Roughly 50,000 fewer B.C. children will be living in poverty by 2024 if the provincial government meets its new targets to cut child poverty in half and overall poverty by a quarter.
The NDP campaigned in the spring of 2017 on a promise to establish a poverty reduction plan for B.C., the only province without one. But residents will have to wait until March 2019 — two years later — for the unveiling of the plan, and to find out how the targeted reductions will be achieved and how much they will cost.
“I accept and I respect the criticism (about delays), but I would rather take a few more months and get this right. And the reality is we didn’t create this problem overnight, so we’re not going to fix it overnight,” Shane Simpson, minister of social development and poverty reduction, said.
“We have at this point the second-highest rate of poverty overall and the highest rate of poverty for children (in Canada).” About one in five B.C. children live in poverty.
If achieved, the new targets will improve B.C.’s ranking, he said.
Legislation proposed on Tuesday offers few details beyond targets to reduce B.C.’s population of people in poverty — estimated at 557,000 residents — by one quarter by 2024. That would require lifting 140,000 people above the poverty line, including half of the 100,000 children who are impoverished.
Trish Garner, of the B.C. Poverty Reduction Coalition, said it is a “good first step” to have targets and timelines after years of no action by the previous government.
“We would have liked to have seen a stronger overall poverty reduction target, and faster,” said Garner, a member of an advisory forum that provides advice to the minister. “Although, the target around child poverty is bold.”
First Call’s Adrienne Montani agreed, as her organization has advocated cutting child poverty in half since 2009.
Both women provided a wish list of what measures they thought should be financed in February’s budget and included in March’s plan in order to achieve the government’s targets.
Those include more-accessible child care, better wages, reduction of fees, improved access to jobs and more affordable housing through such things as rent controls.
Garner believes there are several things missing from the new legislation, such as any mention of the “depths” of poverty, which refers to how far someone is below the poverty line. She would have liked to see a commitment to increase the incomes of all poor people to within 75 per cent of the poverty line in the next two years, which she said could mainly be achieved by boosting welfare and disability rates.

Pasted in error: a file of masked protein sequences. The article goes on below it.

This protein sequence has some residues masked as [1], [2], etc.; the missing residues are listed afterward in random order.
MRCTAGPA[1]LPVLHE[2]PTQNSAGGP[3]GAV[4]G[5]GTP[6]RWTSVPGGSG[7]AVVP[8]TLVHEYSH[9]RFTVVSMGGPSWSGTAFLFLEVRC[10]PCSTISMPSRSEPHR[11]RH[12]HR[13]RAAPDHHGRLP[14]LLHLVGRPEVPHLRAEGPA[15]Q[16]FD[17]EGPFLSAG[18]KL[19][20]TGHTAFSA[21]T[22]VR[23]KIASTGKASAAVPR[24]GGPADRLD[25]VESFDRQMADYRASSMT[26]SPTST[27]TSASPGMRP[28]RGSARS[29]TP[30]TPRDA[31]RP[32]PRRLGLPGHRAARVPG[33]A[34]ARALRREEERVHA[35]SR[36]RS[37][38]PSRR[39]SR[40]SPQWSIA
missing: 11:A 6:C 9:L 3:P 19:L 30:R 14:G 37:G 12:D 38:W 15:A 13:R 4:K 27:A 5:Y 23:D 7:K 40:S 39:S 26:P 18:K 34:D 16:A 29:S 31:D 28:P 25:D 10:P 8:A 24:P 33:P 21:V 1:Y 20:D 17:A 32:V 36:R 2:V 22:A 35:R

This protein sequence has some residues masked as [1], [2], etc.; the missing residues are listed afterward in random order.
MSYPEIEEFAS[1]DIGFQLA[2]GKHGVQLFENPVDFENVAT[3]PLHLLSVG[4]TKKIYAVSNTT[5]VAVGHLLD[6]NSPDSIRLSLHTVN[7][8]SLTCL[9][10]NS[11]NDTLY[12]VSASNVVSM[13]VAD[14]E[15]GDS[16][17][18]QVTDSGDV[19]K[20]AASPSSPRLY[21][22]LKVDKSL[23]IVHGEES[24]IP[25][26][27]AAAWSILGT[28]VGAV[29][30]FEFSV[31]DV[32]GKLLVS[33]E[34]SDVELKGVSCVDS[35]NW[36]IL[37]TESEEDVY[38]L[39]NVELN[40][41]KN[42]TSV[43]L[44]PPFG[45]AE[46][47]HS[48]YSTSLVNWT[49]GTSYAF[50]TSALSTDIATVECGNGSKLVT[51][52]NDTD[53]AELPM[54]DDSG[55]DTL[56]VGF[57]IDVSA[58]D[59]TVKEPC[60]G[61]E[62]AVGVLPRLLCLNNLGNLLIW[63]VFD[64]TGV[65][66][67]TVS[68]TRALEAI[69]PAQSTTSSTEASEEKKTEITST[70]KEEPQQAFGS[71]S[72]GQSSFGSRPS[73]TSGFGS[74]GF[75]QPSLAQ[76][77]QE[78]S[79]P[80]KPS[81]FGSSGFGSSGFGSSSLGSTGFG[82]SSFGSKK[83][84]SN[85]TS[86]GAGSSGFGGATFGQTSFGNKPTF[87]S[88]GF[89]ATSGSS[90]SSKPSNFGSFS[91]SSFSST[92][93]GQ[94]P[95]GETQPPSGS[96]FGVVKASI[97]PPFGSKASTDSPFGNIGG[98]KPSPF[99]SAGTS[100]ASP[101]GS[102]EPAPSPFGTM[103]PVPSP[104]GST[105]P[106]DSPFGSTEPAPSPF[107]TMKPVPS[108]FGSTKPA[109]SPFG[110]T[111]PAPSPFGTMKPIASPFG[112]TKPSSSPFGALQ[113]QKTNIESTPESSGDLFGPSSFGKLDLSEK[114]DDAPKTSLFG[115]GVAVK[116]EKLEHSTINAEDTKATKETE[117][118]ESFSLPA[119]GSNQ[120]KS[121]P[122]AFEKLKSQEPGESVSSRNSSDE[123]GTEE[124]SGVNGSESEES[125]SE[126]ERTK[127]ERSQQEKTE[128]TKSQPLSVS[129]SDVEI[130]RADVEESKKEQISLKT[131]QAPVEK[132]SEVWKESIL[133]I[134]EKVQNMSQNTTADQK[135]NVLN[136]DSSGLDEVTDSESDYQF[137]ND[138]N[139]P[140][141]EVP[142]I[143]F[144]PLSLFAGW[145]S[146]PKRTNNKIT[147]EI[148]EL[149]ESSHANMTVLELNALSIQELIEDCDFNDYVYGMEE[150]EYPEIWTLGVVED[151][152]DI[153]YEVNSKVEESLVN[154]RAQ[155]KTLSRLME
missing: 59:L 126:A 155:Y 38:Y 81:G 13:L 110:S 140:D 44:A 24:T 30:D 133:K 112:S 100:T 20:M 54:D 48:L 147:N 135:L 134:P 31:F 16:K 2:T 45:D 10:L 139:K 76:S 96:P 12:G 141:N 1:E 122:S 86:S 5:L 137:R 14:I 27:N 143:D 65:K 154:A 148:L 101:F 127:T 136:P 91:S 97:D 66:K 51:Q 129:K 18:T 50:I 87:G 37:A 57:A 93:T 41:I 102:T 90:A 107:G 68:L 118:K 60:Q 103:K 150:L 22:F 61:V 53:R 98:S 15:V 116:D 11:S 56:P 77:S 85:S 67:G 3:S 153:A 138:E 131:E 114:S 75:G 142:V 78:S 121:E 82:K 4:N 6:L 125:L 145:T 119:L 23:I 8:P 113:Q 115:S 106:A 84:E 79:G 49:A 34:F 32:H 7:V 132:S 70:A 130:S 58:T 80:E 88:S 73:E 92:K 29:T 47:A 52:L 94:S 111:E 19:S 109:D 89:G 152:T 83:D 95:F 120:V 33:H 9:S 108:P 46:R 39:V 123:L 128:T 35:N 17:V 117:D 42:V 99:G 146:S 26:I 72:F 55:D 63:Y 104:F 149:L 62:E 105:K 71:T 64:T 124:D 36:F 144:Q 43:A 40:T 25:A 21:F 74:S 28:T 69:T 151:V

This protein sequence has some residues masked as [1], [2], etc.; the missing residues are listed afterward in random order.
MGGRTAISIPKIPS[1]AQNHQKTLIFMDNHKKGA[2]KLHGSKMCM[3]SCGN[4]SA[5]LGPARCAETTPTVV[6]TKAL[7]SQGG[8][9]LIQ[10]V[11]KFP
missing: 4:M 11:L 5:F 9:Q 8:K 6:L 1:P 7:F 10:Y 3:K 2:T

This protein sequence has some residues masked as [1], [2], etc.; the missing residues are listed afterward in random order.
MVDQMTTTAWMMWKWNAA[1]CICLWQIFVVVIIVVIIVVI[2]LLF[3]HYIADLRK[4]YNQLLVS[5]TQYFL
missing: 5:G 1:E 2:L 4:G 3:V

Montani also hopes the province will consider enhancing the three-year-old early childhood tax benefit, so the payments are larger and continue longer — as is the case in other provinces. She noted the federal child benefit, which provides money monthly to needy families, has successfully reduced poverty nationally.
Asked when the other 50 per cent of B.C. children could be lifted out of poverty, if the first half is helped by 2024, Montani said she is cautiously optimistic that most of the solutions being discussed will help all kids in poor households.
“I am somewhat hopeful that maybe we can exceed that target,” she said.
Simpson said improvement to the early childhood benefit tax is one of things being investigated, although he made no specific commitment.
Funding this poverty reduction plan will require “significant” spending in the next five provincial budgets, but Simpson would not estimate the overall cost. He said it will include portions of NDP programs, totalling well over $1 billion, that have already been announced, such as the affordable child care plan; new housing and rent subsidy programs; increasing the minimum wage; raising social assistance and disability benefits; and ending tuition for adult basic education and English-language learning.
New measures will also be required, among them how to reduce costs of housing, food and transportation for needy people. Another necessity is jobs, said Simpson, who has met with business groups about trying to get people with mild disabilities into the workforce.
Of the 557,000 people living in poverty, about 200,000 receive welfare, disability or other services from Simpson’s ministry. The rest include seniors, the working poor, and young people aging out of foster care. That means other ministries must be involved in the poverty reduction plan, he said.
The new legislation requires government to report annually on its progress, and it will be monitored by an advisory panel.
“We’re confident that while those targets are bold, we have the capacity to meet those targets as well as to build the opportunity to break the cycle of poverty moving forward,” Simpson said.